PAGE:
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Sunol Water Temple

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Open air round, marble structure resting on a layered base with twelve columns supporting the round, marble roof. There are leafless trees in the background.
The Sunol Water Temple

The Sunol Water Temple is located at 505 Paloma Way in Sunol, California. Designed by Willis Polk, the 59 foot high classical pavilion is made up of twelve concrete Corinthian columns and a concrete ring girder that supports the conical wood and tile roof. Inside the temple, water originally from the Pleasanton well fields and Arroyo de la Laguna flowed into a white tiled cistern before plunging into a deeper water channel carrying water from the filter galleries to the Niles Aqueduct in Niles Canyon and across San Francisco Bay near the Dumbarton Bridge. The roof covering the cistern has paintings depicting Native American maidens carrying water vessels. The temple is open to the public Monday to Friday, 9 a.m. to 3 p.m.


"Circular coffered ceiling divided into twelve sections radiating from the center. Nine sections have Greek figures painted on wood insets. Three are blank and have no figures.
The restored ceiling of the temple. The empty sections were never completed.[1]
Map showing the San Francisco Bay area. Areas to the south, east and west of the Bay are in red to denote owned locations and red lines show pipelines between areas.
A 1922 map showing the property and pipelines of the SVWC, plus the Sunol Temple.
The temple and the surrounding area.

Since the mid-19th century a private company, the Spring Valley Water Company (SVWC), owned much of the Alameda Creek Watershed and had held a monopoly on water service to San Francisco.[2][3] In 1906, William Bowers Bourn II, a major stockholder in the SVWC, and owner of the giant Empire gold mine, hired Willis Polk to design a "water temple" atop the spot where three subterranean water sources converge (a pipe from the Arroyo de la Laguna, Alameda Creek, through the Sunol infiltration galleries, and a 30-inch pipeline from the artesian well field of Pleasanton).[4]:12 Some sources claim Bourn wanted to sell the water company to the City of San Francisco and saw the temple as a way to appeal to San Francisco voters, who would have to approve the purchase[2] (municipal efforts to buy out the SVWC had been a source of constant controversy from as early as 1873, when the first attempt to purchase it was turned down by the voters because the price was too high[4]:14). Other sources claim that as one born into wealth and classically educated, Bourn was partially motivated by a sense of civic responsibility.[5]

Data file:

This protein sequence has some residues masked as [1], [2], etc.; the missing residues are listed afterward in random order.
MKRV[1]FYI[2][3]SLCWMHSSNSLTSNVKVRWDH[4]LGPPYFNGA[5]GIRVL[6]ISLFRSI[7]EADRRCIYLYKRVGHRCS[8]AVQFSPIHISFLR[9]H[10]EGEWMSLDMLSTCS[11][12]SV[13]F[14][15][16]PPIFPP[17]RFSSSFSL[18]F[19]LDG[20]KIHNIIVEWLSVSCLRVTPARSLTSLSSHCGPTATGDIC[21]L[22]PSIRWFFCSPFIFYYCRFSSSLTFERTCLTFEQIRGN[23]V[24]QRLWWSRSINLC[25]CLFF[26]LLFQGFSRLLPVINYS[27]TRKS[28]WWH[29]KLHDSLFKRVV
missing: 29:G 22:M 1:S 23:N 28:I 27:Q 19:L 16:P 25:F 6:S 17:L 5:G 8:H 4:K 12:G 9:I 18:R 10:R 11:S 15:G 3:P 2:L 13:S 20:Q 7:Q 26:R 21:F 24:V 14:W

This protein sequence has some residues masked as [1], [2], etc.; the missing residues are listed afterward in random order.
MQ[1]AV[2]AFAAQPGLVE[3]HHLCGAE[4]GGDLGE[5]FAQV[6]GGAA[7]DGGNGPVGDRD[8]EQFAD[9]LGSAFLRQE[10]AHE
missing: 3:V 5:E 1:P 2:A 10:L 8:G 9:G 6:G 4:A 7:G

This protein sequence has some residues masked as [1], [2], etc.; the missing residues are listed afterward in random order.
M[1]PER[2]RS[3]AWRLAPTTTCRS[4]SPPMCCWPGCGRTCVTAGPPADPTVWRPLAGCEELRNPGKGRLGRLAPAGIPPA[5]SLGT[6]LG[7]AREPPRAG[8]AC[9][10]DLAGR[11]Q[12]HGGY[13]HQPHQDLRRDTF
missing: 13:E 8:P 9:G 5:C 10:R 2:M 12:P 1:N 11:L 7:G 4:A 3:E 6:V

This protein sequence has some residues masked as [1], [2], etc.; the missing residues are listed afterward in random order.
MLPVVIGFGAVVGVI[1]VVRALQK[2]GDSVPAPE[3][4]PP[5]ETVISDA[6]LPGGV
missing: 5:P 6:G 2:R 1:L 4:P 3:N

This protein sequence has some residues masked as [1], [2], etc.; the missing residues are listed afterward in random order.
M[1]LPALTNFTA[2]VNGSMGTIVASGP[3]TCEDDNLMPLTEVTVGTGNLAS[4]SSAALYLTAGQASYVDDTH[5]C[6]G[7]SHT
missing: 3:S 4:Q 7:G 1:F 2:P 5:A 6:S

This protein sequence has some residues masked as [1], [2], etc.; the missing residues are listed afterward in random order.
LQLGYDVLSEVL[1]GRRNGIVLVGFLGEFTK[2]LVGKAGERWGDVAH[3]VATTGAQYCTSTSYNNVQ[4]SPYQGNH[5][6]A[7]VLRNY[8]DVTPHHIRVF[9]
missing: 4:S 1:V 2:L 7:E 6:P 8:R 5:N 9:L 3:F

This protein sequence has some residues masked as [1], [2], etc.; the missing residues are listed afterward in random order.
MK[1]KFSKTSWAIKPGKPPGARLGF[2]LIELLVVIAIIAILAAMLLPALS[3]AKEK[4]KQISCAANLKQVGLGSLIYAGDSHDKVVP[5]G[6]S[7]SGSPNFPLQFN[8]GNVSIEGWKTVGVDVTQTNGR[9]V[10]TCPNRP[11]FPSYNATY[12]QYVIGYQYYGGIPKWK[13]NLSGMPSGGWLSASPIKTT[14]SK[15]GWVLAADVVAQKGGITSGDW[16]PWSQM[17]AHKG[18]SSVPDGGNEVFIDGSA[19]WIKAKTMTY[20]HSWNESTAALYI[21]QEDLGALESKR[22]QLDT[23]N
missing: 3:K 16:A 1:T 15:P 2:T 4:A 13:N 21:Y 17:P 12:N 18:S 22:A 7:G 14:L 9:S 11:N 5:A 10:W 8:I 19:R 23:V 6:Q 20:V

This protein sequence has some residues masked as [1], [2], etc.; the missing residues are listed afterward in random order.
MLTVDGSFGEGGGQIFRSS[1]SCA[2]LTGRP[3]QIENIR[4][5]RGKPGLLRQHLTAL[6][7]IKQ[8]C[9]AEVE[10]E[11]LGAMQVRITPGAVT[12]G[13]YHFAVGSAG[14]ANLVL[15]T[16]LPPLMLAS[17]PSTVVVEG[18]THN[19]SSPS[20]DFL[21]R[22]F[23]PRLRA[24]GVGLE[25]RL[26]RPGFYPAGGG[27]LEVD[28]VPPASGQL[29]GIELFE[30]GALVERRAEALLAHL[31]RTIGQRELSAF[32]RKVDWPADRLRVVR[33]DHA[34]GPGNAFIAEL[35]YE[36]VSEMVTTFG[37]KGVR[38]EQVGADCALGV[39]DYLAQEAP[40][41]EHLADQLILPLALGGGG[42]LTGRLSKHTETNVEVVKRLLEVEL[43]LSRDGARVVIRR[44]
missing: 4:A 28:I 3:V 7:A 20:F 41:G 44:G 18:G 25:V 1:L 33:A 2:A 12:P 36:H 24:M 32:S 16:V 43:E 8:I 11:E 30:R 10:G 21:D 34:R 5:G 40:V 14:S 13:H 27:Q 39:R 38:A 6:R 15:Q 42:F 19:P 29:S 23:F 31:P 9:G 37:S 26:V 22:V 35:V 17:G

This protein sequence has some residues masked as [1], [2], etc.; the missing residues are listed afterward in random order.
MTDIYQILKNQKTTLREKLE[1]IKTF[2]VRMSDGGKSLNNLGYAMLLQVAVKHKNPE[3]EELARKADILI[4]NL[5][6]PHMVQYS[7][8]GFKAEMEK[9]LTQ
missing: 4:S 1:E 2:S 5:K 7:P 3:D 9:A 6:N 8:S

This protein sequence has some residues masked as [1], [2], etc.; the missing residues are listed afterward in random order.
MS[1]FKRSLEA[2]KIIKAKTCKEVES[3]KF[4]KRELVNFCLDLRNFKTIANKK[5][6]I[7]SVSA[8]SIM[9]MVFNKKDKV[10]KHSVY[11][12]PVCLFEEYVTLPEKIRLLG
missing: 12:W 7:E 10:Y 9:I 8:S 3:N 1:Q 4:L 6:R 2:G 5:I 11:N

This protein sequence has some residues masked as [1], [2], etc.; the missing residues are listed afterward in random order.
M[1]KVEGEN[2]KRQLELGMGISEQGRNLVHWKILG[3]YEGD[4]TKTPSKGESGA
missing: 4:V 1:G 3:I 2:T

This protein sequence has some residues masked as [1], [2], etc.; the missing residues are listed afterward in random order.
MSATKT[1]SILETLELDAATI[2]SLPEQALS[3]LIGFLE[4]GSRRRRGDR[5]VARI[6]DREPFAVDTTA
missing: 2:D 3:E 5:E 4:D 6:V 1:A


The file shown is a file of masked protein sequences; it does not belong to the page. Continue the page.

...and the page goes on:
Polk's design, modeled after the ancient Temple of Vesta in Tivoli, Italy, was constructed in 1910 (Tivoli is where many of the waters that fed Rome converged in the foothills of the Apennines). Prior to the construction of the Hetch Hetchy Aqueduct, half of San Francisco's water supply (6 million gallons a day)[6] passed through the Sunol temple. The SVWC, including the temple, was purchased by San Francisco in 1930 for $40 million.[4]:14

For decades the Water Temple received many visitors and was a popular location for picnickers. By the 1980s the water temple had badly deteriorated, and was severely damaged in 1989's Loma Prieta earthquake, leading some community leaders to call for its demolition. The site was closed to the public because of safety concerns.[7] A community effort led to the temple's restoration from 1997 to 2001, at a cost of $1.2 million, including seismic and accessibility upgrades.[8] Following its restoration the temple opened again to the public. Today any water that flows through the temple is not part of the potable water supply.